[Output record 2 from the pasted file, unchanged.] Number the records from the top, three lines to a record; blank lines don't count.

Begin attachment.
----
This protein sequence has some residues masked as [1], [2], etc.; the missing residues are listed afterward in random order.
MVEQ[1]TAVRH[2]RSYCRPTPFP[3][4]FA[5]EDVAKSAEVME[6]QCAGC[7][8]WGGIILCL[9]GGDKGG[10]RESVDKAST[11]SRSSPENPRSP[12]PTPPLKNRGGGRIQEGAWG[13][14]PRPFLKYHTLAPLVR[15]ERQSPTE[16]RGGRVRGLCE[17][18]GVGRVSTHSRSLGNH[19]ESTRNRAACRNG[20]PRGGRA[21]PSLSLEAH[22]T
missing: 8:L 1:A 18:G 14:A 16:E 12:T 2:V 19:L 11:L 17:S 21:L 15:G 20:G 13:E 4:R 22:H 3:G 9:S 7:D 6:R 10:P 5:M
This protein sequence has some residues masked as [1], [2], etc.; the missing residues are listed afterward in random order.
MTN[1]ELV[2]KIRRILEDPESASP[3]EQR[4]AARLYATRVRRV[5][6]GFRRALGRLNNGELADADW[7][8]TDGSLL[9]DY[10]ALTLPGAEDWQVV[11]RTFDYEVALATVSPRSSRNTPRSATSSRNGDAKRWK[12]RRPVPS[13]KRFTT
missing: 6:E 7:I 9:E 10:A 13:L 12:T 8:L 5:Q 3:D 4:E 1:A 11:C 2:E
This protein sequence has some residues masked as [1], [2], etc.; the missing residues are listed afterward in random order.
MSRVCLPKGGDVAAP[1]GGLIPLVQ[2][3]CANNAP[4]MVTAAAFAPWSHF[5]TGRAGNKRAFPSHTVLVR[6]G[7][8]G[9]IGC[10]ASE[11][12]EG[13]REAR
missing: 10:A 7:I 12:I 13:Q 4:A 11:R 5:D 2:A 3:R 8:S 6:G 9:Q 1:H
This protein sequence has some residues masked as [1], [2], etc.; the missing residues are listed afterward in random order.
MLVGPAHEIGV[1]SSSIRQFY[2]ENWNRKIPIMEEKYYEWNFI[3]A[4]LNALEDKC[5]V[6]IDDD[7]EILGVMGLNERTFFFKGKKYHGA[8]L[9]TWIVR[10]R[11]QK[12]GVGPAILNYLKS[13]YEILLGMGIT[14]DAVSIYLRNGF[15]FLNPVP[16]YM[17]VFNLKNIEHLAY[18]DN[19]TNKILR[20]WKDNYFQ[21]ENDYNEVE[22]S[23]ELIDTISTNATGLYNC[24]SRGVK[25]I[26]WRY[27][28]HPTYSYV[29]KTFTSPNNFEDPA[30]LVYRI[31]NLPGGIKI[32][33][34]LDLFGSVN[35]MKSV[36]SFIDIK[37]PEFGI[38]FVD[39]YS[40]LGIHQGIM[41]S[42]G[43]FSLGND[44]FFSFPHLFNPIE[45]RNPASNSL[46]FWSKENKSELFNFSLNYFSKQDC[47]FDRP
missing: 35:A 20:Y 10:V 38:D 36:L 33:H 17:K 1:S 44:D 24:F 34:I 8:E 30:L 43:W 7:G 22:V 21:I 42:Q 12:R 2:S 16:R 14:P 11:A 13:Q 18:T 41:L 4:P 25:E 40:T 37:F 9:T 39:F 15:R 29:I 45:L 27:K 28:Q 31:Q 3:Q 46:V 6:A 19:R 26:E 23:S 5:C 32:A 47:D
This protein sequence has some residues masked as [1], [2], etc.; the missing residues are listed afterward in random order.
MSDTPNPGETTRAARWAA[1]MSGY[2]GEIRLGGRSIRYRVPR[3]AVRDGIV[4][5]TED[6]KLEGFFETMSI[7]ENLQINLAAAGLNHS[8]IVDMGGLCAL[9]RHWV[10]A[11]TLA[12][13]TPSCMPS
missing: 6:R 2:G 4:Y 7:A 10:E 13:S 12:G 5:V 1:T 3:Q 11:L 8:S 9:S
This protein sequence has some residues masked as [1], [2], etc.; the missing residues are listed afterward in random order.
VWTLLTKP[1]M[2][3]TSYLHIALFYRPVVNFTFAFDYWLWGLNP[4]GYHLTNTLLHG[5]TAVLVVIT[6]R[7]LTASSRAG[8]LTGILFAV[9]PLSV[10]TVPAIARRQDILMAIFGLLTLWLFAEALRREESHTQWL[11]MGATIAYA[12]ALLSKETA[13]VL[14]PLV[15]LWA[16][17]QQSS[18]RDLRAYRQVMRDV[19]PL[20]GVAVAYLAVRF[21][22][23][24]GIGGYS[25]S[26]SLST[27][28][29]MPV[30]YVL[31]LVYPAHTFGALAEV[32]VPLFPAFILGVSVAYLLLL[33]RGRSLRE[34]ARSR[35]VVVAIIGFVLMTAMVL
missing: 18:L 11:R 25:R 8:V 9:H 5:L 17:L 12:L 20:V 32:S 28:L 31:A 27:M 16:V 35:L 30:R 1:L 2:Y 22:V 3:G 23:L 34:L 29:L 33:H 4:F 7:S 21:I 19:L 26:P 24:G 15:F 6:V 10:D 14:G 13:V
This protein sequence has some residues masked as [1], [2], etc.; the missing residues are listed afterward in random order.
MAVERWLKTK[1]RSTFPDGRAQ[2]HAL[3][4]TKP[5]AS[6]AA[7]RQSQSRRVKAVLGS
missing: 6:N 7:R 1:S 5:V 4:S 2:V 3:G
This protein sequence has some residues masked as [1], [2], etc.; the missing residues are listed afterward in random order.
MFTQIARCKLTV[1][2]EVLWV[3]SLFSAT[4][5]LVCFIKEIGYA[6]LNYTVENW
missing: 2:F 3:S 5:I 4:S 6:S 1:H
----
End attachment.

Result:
This protein sequence has some residues masked as [1], [2], etc.; the missing residues are listed afterward in random order.
MTN[1]ELV[2]KIRRILEDPESASP[3]EQR[4]AARLYATRVRRV[5][6]GFRRALGRLNNGELADADW[7][8]TDGSLL[9]DY[10]ALTLPGAEDWQVV[11]RTFDYEVALATVSPRSSRNTPRSATSSRNGDAKRWK[12]RRPVPS[13]KRFTT
missing: 6:E 7:I 9:E 10:A 13:L 12:T 8:L 5:Q 3:D 4:E 1:A 11:C 2:E